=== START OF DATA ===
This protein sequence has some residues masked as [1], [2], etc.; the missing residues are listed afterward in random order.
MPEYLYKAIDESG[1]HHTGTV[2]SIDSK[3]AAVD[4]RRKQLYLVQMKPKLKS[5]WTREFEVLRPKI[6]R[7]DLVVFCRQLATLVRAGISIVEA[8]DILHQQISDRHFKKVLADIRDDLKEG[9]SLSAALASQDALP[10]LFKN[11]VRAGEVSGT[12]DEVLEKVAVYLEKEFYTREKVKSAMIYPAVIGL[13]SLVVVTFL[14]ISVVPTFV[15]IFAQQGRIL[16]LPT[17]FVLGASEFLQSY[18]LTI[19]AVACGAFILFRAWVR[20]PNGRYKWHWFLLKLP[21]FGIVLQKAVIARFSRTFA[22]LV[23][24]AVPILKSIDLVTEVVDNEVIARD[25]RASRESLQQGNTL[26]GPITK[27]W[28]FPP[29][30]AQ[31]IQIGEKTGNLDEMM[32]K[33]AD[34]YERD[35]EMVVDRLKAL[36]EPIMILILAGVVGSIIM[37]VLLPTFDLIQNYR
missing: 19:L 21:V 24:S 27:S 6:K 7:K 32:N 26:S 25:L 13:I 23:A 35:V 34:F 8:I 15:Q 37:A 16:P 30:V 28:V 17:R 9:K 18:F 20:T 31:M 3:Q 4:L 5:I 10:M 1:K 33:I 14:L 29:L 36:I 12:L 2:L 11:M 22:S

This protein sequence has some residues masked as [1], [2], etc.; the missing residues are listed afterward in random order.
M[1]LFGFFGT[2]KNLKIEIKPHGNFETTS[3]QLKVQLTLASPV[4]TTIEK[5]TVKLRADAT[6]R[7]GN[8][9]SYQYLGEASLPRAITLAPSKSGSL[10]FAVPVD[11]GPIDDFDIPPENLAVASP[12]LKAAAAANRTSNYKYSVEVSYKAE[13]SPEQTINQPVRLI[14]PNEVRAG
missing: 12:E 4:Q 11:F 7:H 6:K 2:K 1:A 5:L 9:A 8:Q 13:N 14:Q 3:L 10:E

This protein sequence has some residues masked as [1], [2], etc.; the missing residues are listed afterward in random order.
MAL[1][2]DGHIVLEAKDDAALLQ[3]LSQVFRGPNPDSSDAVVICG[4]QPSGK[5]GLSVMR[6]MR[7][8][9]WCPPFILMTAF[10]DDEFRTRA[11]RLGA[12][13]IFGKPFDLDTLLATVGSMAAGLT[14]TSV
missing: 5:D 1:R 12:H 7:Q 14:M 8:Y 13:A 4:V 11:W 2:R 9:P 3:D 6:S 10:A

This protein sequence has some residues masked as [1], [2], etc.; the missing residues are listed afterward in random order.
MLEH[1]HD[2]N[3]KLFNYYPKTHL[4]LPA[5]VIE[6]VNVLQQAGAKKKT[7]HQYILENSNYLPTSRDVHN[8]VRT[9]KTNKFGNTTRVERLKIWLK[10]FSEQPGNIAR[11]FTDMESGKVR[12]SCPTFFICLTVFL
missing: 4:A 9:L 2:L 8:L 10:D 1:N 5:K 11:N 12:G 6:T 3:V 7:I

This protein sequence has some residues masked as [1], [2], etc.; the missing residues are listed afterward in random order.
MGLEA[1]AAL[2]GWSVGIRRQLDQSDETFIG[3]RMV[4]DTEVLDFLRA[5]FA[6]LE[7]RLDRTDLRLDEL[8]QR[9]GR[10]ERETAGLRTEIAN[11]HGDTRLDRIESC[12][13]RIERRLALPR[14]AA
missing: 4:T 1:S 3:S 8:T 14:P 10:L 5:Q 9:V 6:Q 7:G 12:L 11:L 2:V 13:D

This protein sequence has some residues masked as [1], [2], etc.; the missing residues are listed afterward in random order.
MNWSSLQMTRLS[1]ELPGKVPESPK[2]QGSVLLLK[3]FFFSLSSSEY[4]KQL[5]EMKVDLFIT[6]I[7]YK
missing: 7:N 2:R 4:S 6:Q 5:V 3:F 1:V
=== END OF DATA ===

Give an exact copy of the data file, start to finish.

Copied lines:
This protein sequence has some residues masked as [1], [2], etc.; the missing residues are listed afterward in random order.
MPEYLYKAIDESG[1]HHTGTV[2]SIDSK[3]AAVD[4]RRKQLYLVQMKPKLKS[5]WTREFEVLRPKI[6]R[7]DLVVFCRQLATLVRAGISIVEA[8]DILHQQISDRHFKKVLADIRDDLKEG[9]SLSAALASQDALP[10]LFKN[11]VRAGEVSGT[12]DEVLEKVAVYLEKEFYTREKVKSAMIYPAVIGL[13]SLVVVTFL[14]ISVVPTFV[15]IFAQQGRIL[16]LPT[17]FVLGASEFLQSY[18]LTI[19]AVACGAFILFRAWVR[20]PNGRYKWHWFLLKLP[21]FGIVLQKAVIARFSRTFA[22]LV[23][24]AVPILKSIDLVTEVVDNEVIARD[25]RASRESLQQGNTL[26]GPITK[27]W[28]FPP[29][30]AQ[31]IQIGEKTGNLDEMM[32]K[33]AD[34]YERD[35]EMVVDRLKAL[36]EPIMILILAGVVGSIIM[37]VLLPTFDLIQNYR
missing: 19:L 21:V 24:S 27:S 6:K 7:K 32:N 26:S 25:L 13:I 23:A 35:V 34:F 8:I 15:Q 37:A 16:P 30:V 28:V 17:R 9:K 18:F 20:T 31:M 3:Q 4:L 5:I 10:M 1:K 33:I 14:L 29:L 36:I 12:L 2:L 11:M 22:S

This protein sequence has some residues masked as [1], [2], etc.; the missing residues are listed afterward in random order.
M[1]LFGFFGT[2]KNLKIEIKPHGNFETTS[3]QLKVQLTLASPV[4]TTIEK[5]TVKLRADAT[6]R[7]GN[8][9]SYQYLGEASLPRAITLAPSKSGSL[10]FAVPVD[11]GPIDDFDIPPENLAVASP[12]LKAAAAANRTSNYKYSVEVSYKAE[13]SPEQTINQPVRLI[14]PNEVRAG
missing: 12:E 4:Q 11:F 7:H 6:K 2:K 1:A 5:L 9:A 8:Q 13:N 14:Q 3:L 10:E

This protein sequence has some residues masked as [1], [2], etc.; the missing residues are listed afterward in random order.
MAL[1][2]DGHIVLEAKDDAALLQ[3]LSQVFRGPNPDSSDAVVICG[4]QPSGK[5]GLSVMR[6]MR[7][8][9]WCPPFILMTAF[10]DDEFRTRA[11]RLGA[12][13]IFGKPFDLDTLLATVGSMAAGLT[14]TSV
missing: 5:D 1:R 12:H 7:Q 14:M 8:Y 13:A 4:V 11:W 2:R 9:P 3:D 6:S 10:A

This protein sequence has some residues masked as [1], [2], etc.; the missing residues are listed afterward in random order.
MLEH[1]HD[2]N[3]KLFNYYPKTHL[4]LPA[5]VIE[6]VNVLQQAGAKKKT[7]HQYILENSNYLPTSRDVHN[8]VRT[9]KTNKFGNTTRVERLKIWLK[10]FSEQPGNIAR[11]FTDMESGKVR[12]SCPTFFICLTVFL
missing: 4:A 9:L 2:L 8:L 10:D 1:N 5:K 11:N 12:G 6:T 3:V 7:I

This protein sequence has some residues masked as [1], [2], etc.; the missing residues are listed afterward in random order.
MGLEA[1]AAL[2]GWSVGIRRQLDQSDETFIG[3]RMV[4]DTEVLDFLRA[5]FA[6]LE[7]RLDRTDLRLDEL[8]QR[9]GR[10]ERETAGLRTEIAN[11]HGDTRLDRIESC[12][13]RIERRLALPR[14]AA
missing: 4:T 1:S 3:S 8:T 14:P 10:L 5:Q 9:V 6:Q 7:G 12:L 11:L 2:V 13:D

This protein sequence has some residues masked as [1], [2], etc.; the missing residues are listed afterward in random order.
MNWSSLQMTRLS[1]ELPGKVPESPK[2]QGSVLLLK[3]FFFSLSSSEY[4]KQL[5]EMKVDLFIT[6]I[7]YK
missing: 7:N 2:R 4:S 6:Q 5:V 3:F 1:V